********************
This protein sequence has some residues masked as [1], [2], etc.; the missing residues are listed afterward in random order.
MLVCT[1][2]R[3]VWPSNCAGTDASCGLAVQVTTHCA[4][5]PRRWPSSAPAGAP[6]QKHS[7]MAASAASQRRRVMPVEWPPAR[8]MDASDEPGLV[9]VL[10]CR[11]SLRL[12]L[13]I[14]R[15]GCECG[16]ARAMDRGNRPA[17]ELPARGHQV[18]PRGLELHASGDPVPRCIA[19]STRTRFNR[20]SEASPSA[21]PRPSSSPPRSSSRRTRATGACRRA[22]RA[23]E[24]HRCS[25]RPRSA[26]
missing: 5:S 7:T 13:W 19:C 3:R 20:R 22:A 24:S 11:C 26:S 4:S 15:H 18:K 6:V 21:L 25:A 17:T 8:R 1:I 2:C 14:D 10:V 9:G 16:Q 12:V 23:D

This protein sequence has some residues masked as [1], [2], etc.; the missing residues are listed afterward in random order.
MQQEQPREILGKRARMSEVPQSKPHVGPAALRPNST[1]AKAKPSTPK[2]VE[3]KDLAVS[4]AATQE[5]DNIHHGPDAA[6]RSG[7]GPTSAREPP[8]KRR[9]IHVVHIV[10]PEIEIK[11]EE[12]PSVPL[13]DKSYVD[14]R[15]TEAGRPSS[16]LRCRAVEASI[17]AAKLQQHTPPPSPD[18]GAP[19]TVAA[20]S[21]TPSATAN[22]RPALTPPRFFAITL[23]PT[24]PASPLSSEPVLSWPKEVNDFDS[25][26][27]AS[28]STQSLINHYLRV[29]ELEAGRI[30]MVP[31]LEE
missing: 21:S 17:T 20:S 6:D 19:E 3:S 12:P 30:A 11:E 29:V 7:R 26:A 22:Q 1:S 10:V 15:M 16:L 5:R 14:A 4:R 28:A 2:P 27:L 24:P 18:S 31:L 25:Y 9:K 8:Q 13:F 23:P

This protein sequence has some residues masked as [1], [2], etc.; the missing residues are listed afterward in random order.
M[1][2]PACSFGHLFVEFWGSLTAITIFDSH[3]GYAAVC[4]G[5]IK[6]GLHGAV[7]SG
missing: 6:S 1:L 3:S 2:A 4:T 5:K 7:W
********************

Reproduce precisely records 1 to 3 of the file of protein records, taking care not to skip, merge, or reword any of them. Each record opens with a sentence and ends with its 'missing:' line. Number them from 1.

This protein sequence has some residues masked as [1], [2], etc.; the missing residues are listed afterward in random order.
MLVCT[1][2]R[3]VWPSNCAGTDASCGLAVQVTTHCA[4][5]PRRWPSSAPAGAP[6]QKHS[7]MAASAASQRRRVMPVEWPPAR[8]MDASDEPGLV[9]VL[10]CR[11]SLRL[12]L[13]I[14]R[15]GCECG[16]ARAMDRGNRPA[17]ELPARGHQV[18]PRGLELHASGDPVPRCIA[19]STRTRFNR[20]SEASPSA[21]PRPSSSPPRSSSRRTRATGACRRA[22]RA[23]E[24]HRCS[25]RPRSA[26]
missing: 5:S 7:T 13:W 19:C 3:R 20:R 22:A 24:S 11:C 26:S 4:S 15:H 18:K 6:V 21:L 25:A 17:T 8:R 1:I 2:C 14:D 10:V 9:G 16:Q 12:V 23:D

This protein sequence has some residues masked as [1], [2], etc.; the missing residues are listed afterward in random order.
MQQEQPREILGKRARMSEVPQSKPHVGPAALRPNST[1]AKAKPSTPK[2]VE[3]KDLAVS[4]AATQE[5]DNIHHGPDAA[6]RSG[7]GPTSAREPP[8]KRR[9]IHVVHIV[10]PEIEIK[11]EE[12]PSVPL[13]DKSYVD[14]R[15]TEAGRPSS[16]LRCRAVEASI[17]AAKLQQHTPPPSPD[18]GAP[19]TVAA[20]S[21]TPSATAN[22]RPALTPPRFFAITL[23]PT[24]PASPLSSEPVLSWPKEVNDFDS[25][26][27]AS[28]STQSLINHYLRV[29]ELEAGRI[30]MVP[31]LEE
missing: 21:S 17:T 20:S 6:D 19:E 3:S 12:P 30:A 11:E 29:V 7:R 26:A 22:Q 1:S 10:V 15:M 16:L 5:R 14:A 4:R 28:A 2:P 27:L 24:P 18:S 31:L 25:Y 9:K 8:Q 13:F 23:P

This protein sequence has some residues masked as [1], [2], etc.; the missing residues are listed afterward in random order.
M[1][2]PACSFGHLFVEFWGSLTAITIFDSH[3]GYAAVC[4]G[5]IK[6]GLHGAV[7]SG
missing: 6:S 1:L 3:S 2:A 4:T 5:K 7:W